Roku has made a considerable name for itself as a purveyor of affordable streaming devices to plug into the back of your TV – allowing you access to all sorts of smart capabilities you might not otherwise be able to use.
While the majority of mid and high-end TVs sold these days include Smart TV interfaces and streaming service applications built-in, there are still plenty of older or cheaper sets out there – from the days when a dumb, 40-inch TV seemed the pinnacle of big-screen entertainment – that can only dream of getting connected to the internet.
Manufacturers like Roku produce a range of very cheap streaming sticks that connect to your Wi-Fi and offer you access to streaming services such as Netflix, iPlayer, or Amazon Prime.
They're cheap, they're simple, and they're easy to set up – and after a UK and US-wide update brought voice-controlled search features to the Roku family, now is a great time to be looking for a good deal.
The only catch is that over the years Roku has released dozens of different devices, all with slightly different specs and features. New models of the 4K-ready Roku Premiere and Premiere+ are also releasing in late 2018 – albeit only in the US – and seem set to shake things up.
So between the bargain Roku Express, mid-range Roku Streaming Stick+, and more premium Roku Ultra, we've cut through the lineup to work out exactly which streaming devices you should focus your attention on. Here's how to get the best Roku experience for you.
Best Roku for 4K TV owners: Roku Streaming Stick+
A small stick that does 4K and HDR
Resolution: 4K | HDR?: HDR10 | Wi-Fi: 802.11ac | Sound: DTS Digital Surround
The Roku Streaming Stick+ is perfect for owners of modern 4K HDR TVs. Although many of these televisions have their streaming services built in, if you opt for a cheaper set then the built-in operating system might be slow and difficult to navigate.
The Roku Streaming Stick+, in comparison, is lovely and snappy to operate. It's equipped with every major streaming service, and you can use its built-in search functionality to find content across many of them.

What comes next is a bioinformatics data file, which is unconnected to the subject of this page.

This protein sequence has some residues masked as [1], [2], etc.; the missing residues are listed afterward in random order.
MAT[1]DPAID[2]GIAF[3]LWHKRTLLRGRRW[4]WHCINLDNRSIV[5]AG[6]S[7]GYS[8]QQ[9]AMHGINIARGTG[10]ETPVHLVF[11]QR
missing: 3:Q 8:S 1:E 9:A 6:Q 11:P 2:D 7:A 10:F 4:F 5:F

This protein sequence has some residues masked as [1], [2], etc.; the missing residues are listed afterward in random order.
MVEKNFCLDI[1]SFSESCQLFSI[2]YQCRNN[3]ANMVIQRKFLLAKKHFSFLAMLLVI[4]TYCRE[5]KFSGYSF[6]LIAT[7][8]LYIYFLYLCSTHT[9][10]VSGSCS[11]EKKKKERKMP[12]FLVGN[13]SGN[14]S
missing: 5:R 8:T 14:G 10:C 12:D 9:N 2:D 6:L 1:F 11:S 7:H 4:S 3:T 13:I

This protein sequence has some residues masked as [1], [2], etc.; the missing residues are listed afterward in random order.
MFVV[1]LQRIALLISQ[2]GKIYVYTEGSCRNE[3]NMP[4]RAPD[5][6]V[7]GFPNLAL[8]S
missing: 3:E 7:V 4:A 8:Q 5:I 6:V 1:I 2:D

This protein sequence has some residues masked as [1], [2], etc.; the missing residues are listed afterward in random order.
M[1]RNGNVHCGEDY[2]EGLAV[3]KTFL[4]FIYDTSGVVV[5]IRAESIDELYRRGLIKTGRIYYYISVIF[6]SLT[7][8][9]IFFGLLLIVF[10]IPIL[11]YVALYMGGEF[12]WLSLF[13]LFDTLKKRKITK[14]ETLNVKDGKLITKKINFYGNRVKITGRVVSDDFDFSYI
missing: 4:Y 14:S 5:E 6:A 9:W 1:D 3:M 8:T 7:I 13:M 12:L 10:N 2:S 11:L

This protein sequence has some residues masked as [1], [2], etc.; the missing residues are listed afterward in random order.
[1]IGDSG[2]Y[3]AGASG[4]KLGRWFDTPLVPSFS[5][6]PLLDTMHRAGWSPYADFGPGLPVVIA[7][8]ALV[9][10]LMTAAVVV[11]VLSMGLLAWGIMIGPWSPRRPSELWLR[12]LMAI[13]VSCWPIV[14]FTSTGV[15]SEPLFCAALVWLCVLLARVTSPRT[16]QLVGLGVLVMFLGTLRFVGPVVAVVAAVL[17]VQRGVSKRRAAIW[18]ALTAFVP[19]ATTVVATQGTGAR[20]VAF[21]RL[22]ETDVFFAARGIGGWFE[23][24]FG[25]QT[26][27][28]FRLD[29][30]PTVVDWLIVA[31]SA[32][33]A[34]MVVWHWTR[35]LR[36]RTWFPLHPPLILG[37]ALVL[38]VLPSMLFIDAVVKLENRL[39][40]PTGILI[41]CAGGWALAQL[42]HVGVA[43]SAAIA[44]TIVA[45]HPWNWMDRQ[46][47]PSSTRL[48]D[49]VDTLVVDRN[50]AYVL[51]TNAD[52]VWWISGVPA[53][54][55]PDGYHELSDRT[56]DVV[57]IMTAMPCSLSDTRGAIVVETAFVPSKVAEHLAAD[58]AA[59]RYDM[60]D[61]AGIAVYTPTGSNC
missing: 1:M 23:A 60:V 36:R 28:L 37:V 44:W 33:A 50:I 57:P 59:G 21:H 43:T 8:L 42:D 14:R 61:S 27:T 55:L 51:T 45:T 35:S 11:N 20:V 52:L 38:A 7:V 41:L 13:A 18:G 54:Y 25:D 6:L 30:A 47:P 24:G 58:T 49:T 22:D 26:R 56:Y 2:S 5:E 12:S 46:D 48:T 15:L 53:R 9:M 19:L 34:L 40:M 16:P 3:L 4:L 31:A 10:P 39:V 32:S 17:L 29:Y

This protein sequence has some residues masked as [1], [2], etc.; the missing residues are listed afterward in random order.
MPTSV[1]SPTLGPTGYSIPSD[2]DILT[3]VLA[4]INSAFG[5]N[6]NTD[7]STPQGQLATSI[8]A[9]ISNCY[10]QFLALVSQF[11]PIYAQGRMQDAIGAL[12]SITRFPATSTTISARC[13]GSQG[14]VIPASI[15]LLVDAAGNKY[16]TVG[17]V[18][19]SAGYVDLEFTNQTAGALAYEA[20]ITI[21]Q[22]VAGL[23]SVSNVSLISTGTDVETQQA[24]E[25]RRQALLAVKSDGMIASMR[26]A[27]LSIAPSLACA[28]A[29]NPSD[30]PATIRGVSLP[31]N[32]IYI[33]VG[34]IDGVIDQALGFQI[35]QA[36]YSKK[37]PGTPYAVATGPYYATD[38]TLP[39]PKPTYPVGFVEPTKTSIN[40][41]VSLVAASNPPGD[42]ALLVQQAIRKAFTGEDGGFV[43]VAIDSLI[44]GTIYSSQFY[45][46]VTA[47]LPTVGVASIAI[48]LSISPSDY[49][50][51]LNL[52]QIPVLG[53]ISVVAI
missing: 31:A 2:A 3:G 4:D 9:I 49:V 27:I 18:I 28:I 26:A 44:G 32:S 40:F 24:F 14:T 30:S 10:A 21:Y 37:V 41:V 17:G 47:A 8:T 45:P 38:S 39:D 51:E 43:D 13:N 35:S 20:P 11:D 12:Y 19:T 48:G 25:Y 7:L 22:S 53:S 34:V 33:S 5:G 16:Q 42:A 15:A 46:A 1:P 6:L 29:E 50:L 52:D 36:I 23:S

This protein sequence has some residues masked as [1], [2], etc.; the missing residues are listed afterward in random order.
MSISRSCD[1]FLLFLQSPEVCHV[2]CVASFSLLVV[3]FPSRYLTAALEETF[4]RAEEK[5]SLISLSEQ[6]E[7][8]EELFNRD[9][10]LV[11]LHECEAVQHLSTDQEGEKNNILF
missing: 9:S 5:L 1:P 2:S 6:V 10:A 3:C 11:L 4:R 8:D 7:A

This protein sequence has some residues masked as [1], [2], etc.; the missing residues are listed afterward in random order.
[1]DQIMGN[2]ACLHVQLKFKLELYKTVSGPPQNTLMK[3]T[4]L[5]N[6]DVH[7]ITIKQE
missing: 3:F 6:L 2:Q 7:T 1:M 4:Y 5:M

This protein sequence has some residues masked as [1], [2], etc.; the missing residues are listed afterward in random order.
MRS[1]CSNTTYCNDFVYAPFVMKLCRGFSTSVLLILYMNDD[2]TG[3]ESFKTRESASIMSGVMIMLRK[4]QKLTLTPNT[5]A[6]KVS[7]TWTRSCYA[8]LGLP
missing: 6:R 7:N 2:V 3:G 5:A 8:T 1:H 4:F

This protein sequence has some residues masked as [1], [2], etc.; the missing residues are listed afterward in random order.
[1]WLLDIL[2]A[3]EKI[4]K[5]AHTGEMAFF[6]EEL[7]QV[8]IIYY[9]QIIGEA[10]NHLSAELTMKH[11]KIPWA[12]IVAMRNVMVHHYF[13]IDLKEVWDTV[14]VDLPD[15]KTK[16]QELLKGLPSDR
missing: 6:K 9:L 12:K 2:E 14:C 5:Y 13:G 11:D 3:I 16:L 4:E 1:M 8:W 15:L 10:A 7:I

One note of warning is that although the hardware itself supports 4K/HDR content, this isn't a standard across all streaming services just yet. Amazon and Netflix are early adopters, but others haven't been quite so quick on the uptake.
A final point is that the Streaming Stick+ only supports HDR10 rather than the expanded functionality of the Dolby Vision HDR standard. The amount of content that makes use of Dolby Vision is currently very small, but if you want to be completely future proofed then you might want to opt for a Chromecast Ultra or an Apple TV 4K.
The Roku Premiere might be able to oust its sibling with similar 4K capabilities at a cheaper price tag, though that only affects those of you who can buy it in the US.
Read the full review: Roku Streaming Stick+
Best Roku for HD TV owners: Roku Streaming Stick (US-Only)
A budget stick with a great OS
Resolution: Full HD | HDR?: No | Wi-Fi: 802.11ac | Sound: DTS Digital Surround
If you want to get your Full HD 1080p TV hooked up with streaming services, then your best bet from the Roku lineup is currently the non-plus Roku Streaming Stick.
It's got the same great operating system as its more expensive sibling, and the same wide variety of apps (although, naturally, not in 4K HDR).
The biggest issue with the device is that it's not available internationally. UK readers with HD TVs are better off going for a streaming stick from a competitor such as the Amazon Fire TV Stick or Google Chromecast – as the dirt-cheap UK equivalent, the Roku Express, has a number of connection issues and sluggish loading times.
Read the full review: Roku Streaming Stick
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